The McGraw-Hill Companies Inc. (NYSE: MHP) reported fourth-quarter and full-year 2012 earnings before markets opened this morning.
Quarterly adjusted diluted earnings per share (EPS) totaled $0.72 on $1.23 billion in revenues. In the same period a year ago, the financial services firm reported EPS of $0.37 on revenue of $1 billion. Fourth-quarter results also compare to the Thomson Reuters consensus estimates for EPS of $0.72 and $1.61 billion in revenue.
For the full year, EPS totaled $2.75 on revenues of $4.45 billion. The consensus estimated called for EPS of $3.45 on revenues of $6.46 billion.
McGraw-Hill sold its education division to Apollo Global Management LLC (NYSE: APO) and has excluded the division from its quarterly and full-year results as a discontinued operation. On a consolidated basis, fourth quarter adjusted EPS came in at $0.75 and full-year EPS totaled $3.44.
On a GAAP basis, the company posted a net loss of $406 million in the fourth quarter and $239 million for the full year. GAAP results include a $497 million impairment charge related to the sale of the company’s education division.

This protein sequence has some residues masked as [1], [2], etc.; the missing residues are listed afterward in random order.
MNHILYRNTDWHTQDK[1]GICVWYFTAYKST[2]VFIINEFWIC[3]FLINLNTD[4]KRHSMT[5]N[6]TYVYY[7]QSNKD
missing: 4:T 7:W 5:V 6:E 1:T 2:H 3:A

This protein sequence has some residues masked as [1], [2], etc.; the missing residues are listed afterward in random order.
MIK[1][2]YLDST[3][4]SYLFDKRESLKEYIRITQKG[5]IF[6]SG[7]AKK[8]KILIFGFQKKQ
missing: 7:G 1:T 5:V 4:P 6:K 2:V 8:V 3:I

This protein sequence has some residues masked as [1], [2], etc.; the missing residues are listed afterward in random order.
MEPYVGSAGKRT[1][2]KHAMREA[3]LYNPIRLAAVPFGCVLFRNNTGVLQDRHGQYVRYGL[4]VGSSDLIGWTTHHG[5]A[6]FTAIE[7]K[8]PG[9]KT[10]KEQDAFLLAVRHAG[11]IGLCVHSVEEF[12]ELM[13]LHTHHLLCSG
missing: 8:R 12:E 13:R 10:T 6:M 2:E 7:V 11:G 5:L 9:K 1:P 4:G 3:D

The company’s CEO said:
The sale of McGraw-Hill Education is anticipated in the first quarter. Now we reflect on the tremendous opportunity both McGraw Hill Financial and McGraw-Hill Education have before them. In 2012, McGraw Hill Financial delivered 13% revenue growth and 32% diluted adjusted EPS from continuing operations growth. This performance demonstrates the growth potential of McGraw Hill Financial, with its market-leading positions providing essential intelligence to its customers.
The company guided full-year revenue to rise in the high, single-digit range above this year’s $4.45 billion total. EPS is forecast at $3.10 to $3.20. The consensus estimate calls for EPS of $3.80 on revenues of $6.88 billion. The estimates from Thomson Reuters apparently have not taken into account the effect on earnings and revenues from the sale of McGraw-Hill’s education division.
The company addresses the recent suit filed by the U.S. Department of Justice related to ratings granted by Standard & Poor’s to mortgage-backed securities prior to the financial meltdown in 2008. McGraw-Hill also tips its defense strategy:
The DOJ lawsuit disregards the central fact that S&P’s CDO ratings were made in good faith through its committee-based system and were fully consistent with the views of many other institutions at the time, including U.S. Government officials who in 2007 publicly stated that problems in the subprime market appeared to be contained.
In other words, everybody was doing it, so we just had to follow along. That seems awfully weak and does not appear to take into account possible DOJ actions against other ratings agencies.
Shares are up fractionally in premarket trading this morning to $44.25. The current 52-week range is $42.02 to $58.62. Thomson Reuters had a consensus analyst price target of $63.00 before today’s results were announced.